Add to Cart. Zoographies challenges the anthropocentrism of the Continental philosophical tradition and advances the position that, while some distinctions are valid, humans and animals are best viewed as part of an ontological whole. Matthew Calarco draws on ethological and evolutionary evidence and the work of Heidegger, who called for a radicalized responsibility toward all forms of life. He also turns to Levinas, who raised questions about the nature and scope of ethics; Agamben, who held the "anthropological machine" responsible for the horrors of the twentieth century; and Derrida, who initiated a nonanthropocentric ethics. Calarco concludes with a call for the abolition of classical versions of the human-animal distinction and asks that we devise new ways of thinking about and living with animals.
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Been a few months since I finished it, but I remember enough to highly recommend it for anyone doing work in animal theory. Matthew Calarco. Calarco California State Univ. He takes to task the belief that Anglo philosophy alone boasts of a strong tradition on this issue. For example, despite being critical of an ontotheological thesis of animals, Heidegger nonetheless writes of an "abyssal" difference between human and animal life.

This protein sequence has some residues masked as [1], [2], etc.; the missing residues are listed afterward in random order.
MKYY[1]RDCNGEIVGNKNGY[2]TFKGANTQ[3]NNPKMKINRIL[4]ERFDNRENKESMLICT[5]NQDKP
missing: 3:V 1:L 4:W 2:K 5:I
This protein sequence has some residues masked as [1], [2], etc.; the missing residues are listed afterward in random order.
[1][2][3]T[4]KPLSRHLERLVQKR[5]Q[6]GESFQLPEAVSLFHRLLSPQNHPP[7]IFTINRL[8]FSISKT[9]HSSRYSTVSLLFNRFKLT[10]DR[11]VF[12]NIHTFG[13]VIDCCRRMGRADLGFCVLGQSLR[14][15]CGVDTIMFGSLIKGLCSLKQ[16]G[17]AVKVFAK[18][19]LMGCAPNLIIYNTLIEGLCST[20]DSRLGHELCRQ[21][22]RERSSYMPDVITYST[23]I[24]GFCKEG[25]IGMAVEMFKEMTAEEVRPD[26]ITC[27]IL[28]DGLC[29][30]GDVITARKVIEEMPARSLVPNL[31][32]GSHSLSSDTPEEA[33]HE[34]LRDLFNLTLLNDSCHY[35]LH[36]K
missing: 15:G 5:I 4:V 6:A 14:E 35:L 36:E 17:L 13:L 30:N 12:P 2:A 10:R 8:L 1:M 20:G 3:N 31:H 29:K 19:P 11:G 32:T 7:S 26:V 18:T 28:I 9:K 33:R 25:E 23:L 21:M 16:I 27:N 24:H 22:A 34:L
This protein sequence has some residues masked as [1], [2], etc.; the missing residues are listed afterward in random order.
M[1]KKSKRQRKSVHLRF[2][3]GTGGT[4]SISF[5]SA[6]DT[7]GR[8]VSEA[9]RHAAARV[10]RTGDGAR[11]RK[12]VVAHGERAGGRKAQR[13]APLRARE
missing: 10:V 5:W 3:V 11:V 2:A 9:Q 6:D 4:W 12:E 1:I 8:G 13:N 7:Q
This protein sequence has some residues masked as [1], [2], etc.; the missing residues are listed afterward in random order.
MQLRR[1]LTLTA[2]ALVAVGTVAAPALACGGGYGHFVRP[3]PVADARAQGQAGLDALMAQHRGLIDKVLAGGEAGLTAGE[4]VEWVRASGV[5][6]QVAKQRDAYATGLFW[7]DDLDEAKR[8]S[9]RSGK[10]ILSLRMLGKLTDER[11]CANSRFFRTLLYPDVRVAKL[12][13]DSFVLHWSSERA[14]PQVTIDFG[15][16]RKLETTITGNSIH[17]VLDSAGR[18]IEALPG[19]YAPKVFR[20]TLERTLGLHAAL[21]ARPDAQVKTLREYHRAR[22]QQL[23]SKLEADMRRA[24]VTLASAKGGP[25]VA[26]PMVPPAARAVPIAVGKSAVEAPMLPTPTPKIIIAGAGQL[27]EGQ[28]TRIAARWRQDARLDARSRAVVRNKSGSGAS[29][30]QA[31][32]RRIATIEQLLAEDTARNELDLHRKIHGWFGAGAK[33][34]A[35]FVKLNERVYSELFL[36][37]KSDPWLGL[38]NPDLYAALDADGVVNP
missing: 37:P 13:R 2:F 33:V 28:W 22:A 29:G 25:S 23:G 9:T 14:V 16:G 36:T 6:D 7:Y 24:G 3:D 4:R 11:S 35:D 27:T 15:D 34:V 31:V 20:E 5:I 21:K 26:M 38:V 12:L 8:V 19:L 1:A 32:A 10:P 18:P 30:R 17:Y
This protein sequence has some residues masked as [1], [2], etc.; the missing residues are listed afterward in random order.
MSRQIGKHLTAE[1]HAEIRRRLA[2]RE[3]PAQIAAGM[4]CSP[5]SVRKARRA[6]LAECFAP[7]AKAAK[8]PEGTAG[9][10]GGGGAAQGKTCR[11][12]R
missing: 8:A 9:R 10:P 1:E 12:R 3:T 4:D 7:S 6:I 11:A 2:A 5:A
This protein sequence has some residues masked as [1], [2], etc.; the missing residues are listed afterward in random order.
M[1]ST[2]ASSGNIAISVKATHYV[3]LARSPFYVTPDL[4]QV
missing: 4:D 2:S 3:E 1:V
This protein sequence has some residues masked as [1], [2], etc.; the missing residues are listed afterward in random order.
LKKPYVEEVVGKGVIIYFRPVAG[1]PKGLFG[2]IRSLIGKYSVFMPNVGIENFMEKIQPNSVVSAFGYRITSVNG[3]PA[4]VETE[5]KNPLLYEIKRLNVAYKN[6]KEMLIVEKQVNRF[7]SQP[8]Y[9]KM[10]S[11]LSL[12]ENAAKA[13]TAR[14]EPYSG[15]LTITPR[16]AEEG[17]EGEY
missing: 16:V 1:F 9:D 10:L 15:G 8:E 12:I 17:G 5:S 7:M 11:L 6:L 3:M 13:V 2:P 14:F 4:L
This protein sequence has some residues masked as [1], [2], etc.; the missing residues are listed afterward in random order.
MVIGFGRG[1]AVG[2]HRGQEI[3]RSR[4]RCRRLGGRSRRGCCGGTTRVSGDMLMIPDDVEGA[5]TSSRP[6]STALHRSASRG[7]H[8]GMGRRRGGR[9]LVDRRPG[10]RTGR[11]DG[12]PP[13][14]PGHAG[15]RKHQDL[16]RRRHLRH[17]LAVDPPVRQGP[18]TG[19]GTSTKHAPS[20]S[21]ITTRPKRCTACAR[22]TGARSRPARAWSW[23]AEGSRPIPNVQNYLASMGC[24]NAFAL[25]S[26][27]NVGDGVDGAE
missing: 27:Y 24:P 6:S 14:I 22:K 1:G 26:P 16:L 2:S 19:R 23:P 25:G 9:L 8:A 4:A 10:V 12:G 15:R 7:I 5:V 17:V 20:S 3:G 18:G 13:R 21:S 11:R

Calarco's basic thesis is that this binary is no longer defendable, forever destroyed by the sciences and humanities. Derrida begins with humankind's pre-philosophical encounter with animals as fellow beings capable of suffering, embodied and "vulnerable" although this last description is problematic as it is, arguably, a continuation of humans' desire to infantilize animals.
This important analysis is long overdue. Summing Up: Highly recommended. Reviewed by M. Facing the Other Animal Levinas.
Jamming the Anthropological Machine Agamben. The Passion of the Animal Derrida. Metaphysical Anthropocentrism Heidegger.